Dear Campus Community,
Diversity is a source of vitality and creativity, an essential element in our complex and dynamic world. To engage diversity broadens our perspective and allows us a richer and deeper understanding of ourselves and the world around us. More and more, business leaders and non-profits expect students to graduate with the ability to collaborate with individuals who hold different world views and come from different backgrounds. Teacher educators are faced with increasing diversity in their classrooms, which can become an enormous opportunity if handled well. Indeed, success in our globally interconnected world depends upon the ability to understand and authentically engage difference, just as growth on a personal level depends upon authentically encountering different perspectives and world views.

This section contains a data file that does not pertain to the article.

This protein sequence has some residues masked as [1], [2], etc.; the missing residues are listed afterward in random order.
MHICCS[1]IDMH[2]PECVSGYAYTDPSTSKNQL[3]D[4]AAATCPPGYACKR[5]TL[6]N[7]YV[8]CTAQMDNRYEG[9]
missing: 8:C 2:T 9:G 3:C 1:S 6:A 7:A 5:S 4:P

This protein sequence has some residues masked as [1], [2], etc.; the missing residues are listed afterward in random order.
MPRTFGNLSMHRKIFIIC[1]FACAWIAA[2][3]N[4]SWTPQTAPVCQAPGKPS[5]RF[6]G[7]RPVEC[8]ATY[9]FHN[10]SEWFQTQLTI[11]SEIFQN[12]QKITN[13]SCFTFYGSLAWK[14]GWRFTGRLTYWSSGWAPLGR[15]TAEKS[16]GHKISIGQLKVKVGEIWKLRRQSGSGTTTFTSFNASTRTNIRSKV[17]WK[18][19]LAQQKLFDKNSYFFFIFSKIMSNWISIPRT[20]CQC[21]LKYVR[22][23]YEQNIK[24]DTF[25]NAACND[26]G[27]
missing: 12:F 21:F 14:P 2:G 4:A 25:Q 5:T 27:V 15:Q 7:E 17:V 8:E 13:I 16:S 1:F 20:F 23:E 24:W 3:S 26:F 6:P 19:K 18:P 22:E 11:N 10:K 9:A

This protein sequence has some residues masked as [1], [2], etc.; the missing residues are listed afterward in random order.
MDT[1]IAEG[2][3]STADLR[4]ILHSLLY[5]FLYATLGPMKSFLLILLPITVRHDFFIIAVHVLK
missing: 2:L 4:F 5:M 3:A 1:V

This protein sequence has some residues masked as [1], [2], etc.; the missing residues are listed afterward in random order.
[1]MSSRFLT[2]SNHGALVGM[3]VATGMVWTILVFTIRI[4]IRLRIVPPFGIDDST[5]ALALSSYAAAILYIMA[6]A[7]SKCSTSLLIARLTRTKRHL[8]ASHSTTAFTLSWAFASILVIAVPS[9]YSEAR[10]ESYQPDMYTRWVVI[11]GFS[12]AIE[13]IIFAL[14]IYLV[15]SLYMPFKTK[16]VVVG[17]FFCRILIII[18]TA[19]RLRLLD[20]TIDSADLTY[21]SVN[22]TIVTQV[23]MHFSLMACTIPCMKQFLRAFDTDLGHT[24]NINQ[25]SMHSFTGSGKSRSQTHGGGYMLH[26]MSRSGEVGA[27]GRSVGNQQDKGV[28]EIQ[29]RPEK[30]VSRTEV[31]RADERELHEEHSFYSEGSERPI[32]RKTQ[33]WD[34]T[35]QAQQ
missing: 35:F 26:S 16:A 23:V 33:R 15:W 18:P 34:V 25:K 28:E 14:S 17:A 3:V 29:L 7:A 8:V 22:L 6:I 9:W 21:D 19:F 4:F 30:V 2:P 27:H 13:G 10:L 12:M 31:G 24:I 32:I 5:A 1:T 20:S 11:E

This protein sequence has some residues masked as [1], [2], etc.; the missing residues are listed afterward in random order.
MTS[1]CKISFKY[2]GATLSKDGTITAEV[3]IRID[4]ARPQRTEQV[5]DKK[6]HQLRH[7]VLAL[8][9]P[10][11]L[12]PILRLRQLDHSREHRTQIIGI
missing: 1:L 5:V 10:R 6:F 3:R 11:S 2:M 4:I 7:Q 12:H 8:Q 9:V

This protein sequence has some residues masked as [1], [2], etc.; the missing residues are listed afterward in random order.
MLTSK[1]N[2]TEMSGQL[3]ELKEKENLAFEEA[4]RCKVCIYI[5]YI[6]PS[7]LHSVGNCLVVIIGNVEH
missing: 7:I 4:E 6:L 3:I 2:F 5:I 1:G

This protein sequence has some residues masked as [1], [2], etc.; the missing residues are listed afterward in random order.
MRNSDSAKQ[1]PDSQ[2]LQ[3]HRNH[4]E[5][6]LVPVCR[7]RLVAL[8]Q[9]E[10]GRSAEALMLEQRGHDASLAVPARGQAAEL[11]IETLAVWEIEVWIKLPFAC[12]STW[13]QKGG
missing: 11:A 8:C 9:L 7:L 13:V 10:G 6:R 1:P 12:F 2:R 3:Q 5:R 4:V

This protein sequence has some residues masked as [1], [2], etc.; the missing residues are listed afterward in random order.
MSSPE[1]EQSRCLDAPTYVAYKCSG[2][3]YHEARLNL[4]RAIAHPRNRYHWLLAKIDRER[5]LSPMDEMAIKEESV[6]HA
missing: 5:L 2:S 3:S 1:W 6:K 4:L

Last November, we provided you with our last update on diversity and inclusion efforts on our campus as we work to elevate the ability of our students, staff, and faculty to be prepared for complexity and change. Before reviewing the many activities that have occurred since then, we would like to announce two very important upcoming events:
"Brave Student Voices: Then and Now" will occur on April 12, 2016 from 3:00 to 4:30 p.m. in the Commons Ballroom. This event will bring back to our campus members of the UNI-7 whose civil disobedience in 1970 brought to the forefront many of the same issues we are engaging now and connect them with our current student leaders who have also elevated this conversation.